Forget those miserly folk who hoard their best for the last — TED believes in starting strong. Kicking off TED2018 is Session 1 of the TED Fellows, who count among their ranks artists, activists, scientists, researchers, conservationists, thinkers and changemakers of all kinds. The Fellows program now total 453 individuals from 96 countries. In this session, the 10 newest Fellows, and 4 Senior Fellows, took the stage in the Community Theater.
TED Senior Fellow Joshua Roman begins the session with his original composition “Riding Light.” It’s a tossup as to what is more compelling: His music, which ranges from challenging to melodic to rhythmic? Or his bright argyle socks? Answer: All of the above! (Session attendees check off “listen to shoeless cellist” from their bucket list.)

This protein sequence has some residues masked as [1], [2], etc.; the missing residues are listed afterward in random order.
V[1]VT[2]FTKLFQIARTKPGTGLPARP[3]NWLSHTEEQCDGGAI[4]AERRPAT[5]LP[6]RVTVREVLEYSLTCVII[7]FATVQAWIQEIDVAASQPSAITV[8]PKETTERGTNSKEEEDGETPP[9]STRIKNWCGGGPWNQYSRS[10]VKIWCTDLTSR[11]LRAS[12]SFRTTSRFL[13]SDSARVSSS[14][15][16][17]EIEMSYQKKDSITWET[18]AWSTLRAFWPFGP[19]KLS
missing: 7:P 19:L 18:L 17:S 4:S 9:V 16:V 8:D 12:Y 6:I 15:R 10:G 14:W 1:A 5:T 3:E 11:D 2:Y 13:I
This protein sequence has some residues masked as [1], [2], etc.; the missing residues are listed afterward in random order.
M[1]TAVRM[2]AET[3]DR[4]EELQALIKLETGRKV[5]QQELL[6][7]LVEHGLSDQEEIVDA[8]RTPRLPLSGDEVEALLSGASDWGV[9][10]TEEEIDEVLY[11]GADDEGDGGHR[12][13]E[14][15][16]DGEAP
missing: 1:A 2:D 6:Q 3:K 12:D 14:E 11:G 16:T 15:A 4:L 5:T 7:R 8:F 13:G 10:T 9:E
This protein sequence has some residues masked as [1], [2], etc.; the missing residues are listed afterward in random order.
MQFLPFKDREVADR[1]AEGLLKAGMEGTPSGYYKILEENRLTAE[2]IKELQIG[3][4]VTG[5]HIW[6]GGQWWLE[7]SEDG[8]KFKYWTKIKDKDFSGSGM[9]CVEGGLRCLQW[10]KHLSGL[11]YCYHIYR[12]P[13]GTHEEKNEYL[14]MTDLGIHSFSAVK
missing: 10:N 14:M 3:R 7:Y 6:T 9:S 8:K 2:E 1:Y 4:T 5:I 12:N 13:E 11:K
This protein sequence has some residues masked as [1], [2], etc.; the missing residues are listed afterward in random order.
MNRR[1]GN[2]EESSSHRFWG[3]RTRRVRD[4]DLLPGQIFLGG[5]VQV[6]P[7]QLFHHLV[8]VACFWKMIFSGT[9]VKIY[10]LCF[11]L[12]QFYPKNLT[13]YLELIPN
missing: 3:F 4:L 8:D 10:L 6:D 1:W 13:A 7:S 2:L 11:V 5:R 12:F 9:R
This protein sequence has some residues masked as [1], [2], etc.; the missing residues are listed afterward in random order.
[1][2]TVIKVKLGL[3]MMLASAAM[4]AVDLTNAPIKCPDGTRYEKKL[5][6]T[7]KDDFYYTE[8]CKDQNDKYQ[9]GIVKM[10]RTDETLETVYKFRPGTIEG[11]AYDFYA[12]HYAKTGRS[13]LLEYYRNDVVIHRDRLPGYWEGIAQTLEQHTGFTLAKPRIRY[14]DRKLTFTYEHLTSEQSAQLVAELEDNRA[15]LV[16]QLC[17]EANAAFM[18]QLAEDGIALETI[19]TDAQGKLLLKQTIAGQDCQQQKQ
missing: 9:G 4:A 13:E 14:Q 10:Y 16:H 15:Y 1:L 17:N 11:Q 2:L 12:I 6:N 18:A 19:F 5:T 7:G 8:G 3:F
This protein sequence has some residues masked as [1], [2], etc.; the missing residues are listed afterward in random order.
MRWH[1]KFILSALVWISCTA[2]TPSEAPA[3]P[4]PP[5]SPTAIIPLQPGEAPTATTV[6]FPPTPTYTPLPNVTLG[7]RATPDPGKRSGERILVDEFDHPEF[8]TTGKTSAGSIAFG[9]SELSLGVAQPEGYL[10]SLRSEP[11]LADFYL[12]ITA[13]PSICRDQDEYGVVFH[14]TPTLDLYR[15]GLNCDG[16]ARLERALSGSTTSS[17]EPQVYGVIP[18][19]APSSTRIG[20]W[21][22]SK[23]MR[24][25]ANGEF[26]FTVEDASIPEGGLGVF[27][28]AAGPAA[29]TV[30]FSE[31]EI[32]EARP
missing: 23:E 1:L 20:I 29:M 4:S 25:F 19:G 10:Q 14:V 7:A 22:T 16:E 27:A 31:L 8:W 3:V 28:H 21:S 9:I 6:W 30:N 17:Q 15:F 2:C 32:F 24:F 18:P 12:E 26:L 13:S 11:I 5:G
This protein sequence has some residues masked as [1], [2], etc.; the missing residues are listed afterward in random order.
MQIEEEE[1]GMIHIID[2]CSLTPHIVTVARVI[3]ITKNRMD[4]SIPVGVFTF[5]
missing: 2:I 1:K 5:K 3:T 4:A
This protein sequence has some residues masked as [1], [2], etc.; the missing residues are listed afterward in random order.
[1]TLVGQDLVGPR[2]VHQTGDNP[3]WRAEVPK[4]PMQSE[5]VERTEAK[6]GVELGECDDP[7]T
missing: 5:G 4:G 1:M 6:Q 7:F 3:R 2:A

Our planet’s last wild places: breathtaking and at risk. We humans are fundamentally connected to and dependent on the natural world, but our stewardship of it has been, frankly speaking, lousy. Four years ago, it was declared that half of the planet’s wildlife had disappeared in just 40 years. “We urgently need to create safe spaces for these wild animals,” says explorer and conservation biologist Steve Boyes, a TED Senior Fellow. In 2014, Boyes and his colleagues launched an effort to explore and protect southern Africa’s Okavango Delta, the largest undeveloped river basin in the world. Navigating territorial hippos and incendiary landmines in dugout canoes, they explored and conducted detailed scientific surveys of all of the major rivers in the Okavango River Basin. A group of 57 scientists is also exploring an area called the Okavango-Zambezi Water Tower, and they’re currently working to establish a government system to preserve it. Boyes urges us all to act now — not a few months from now or a few years from now, but now now — to preserve the earth’s remaining wild spaces. “Preserving wilderness is far more than simply protecting ecosystems that clean the water we drink and create the air we breathe,” he says. “Preserving wilderness protects our basic human right to be wild, our basic human right to explore.”